Pitching is such a vital part of the game, as far as winning is concerned.

On most teams the set up man has become more valuable, on others not so valuable.

Something to keep in mind — it’s raining lightly. The infield could be very wet on ground balls.

What is a drop and drive pitcher? He is a guy who drops and drives. Very simple.

So by guessing right you might have guessed wrong.

Giambi walks too much. He’s always clogging up the bases with all that walking.

As a new day begins in New York, the sun sets in Hawaii.

If football is a game of inches then baseball is a game of inch.

If that ball had more elevation, it would have been a home run.

If the double play is a pitcher’s best friend, what is a fielder’s choice? An acquaintance?

It’s better to have a fast runner on base than a slow one.

One thing about ground balls. They don’t go out of the ball park.

The reason we call that pitch up and in is because the arms are attached to the shoulder.

He wears his hat like a left hander!

Any ball that goes down is much heavier than any ball that stays on the same plane.

The blood on his sock looks exactly like Oklahoma!

You don't want to use too many statistics. The ones that apply to a July or August game won't be relevant on Saturday.

American McCarver

Lightning Crashes

I find it difficult to fathom that none of the other writers at this fledgling sports website have not picked up on what has clearly been the biggest story of the week if not of 2011 thus far. Perhaps, because the story involves soccer, it failed to penetrate the granite-thick skulls of my compatriots. Or perhaps, because the story involves the Women’s World Cup, they have decided to ignore it because they are swine. I choose not to believe that.

As reported via the Twitter feed of Guardian correspondent John Ashdown (Hat Tip: Deadspin), there was a perfectly reasonable explanation for why a game-if-ultimately-overmatched North Korean side fell to the U.S. women 2-0 in the opening match of group play this week. According to coach Kim Kwang Min: “On 8 June, our players were hit by lightning. More than five were hospitalised.”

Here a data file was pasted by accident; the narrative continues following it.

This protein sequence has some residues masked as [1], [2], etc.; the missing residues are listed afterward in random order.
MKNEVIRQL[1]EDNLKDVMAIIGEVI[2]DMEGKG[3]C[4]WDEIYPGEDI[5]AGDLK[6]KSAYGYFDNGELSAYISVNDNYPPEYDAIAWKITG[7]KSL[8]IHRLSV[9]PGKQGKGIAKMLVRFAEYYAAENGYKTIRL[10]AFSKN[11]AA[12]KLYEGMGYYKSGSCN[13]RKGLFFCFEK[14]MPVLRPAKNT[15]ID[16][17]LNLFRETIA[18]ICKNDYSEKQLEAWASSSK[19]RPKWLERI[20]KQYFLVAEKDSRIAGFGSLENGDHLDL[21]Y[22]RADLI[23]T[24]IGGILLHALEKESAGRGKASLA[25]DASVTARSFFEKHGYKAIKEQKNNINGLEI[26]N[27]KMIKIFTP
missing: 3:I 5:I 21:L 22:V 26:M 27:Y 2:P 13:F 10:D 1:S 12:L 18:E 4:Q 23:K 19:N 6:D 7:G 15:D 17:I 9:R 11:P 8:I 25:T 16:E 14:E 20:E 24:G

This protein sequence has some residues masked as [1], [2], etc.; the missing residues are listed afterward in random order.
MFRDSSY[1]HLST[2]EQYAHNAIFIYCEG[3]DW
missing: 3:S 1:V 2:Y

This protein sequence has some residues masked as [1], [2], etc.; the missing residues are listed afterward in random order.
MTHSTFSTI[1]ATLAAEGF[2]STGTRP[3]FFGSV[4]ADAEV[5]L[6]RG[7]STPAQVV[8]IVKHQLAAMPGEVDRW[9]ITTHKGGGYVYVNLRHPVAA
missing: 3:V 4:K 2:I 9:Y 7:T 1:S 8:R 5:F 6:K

Well, lightning strikes—that’s not going to help your preparations. You sports fans reading this don’t need me to tell you that, after rickets and genetic mutation-inducing exposure to radiation, lightning strikes are about the worst thing that can befall an athlete. (We all remember how all three things conspired to inexorably alter the course of Game Six of the 1985 World Series.) That the Korean women were able to stay within shouting distance of their American counterparts for 90 minutes after enduring such an occurrence speaks to their tremendous intestinal fortitude and their apparent semi-imperviousness to lightning.

North Korea plays Sweden Saturday in the next Group C match, and you have to figure that this is a must-win match for the Koreans if they entertain any hope of advancing to the next round. Still, a glance at the team injury report suggests that they’re facing long odds against the highly skilled Swedes.

  • Probable: Kim, C.O. (Hamstring); Yu, J.H. (Lightning strike); Paek, S.H. (Lightning strike); Ho, U.B. (Lightning strike); Song, J.S. (Lightning strike, groin)
  • Questionable: Ri, Y.G. (Called home by Dear Leader); Kim, S.G. (Out of favor); Yun, H.H. (Possible CIA infiltrator)
  • Doubtful: Ri, J.S. (“Food” poisoning); Jo, Y.M. (Run-in at DMZ with wise-cracking American doctor and cross-dressing company clerk that turns into a meditation on the futility of war); Ri, U.H. (Ankle)
  • Out: Ra, U.S. (Shot, trying to escape); Choe, M.G. (Un-person’d)

Then again, were I betting man, I might be tempted to lay down a sawbuck or two on North Korea in Saturday’s game. After all, lightning rarely strikes twice. Or even six times, as the case may be.

[Photo of lightning: John Fowler]


You are trying to view American McCarver on a shitty browser. Won't work.

Go full screen.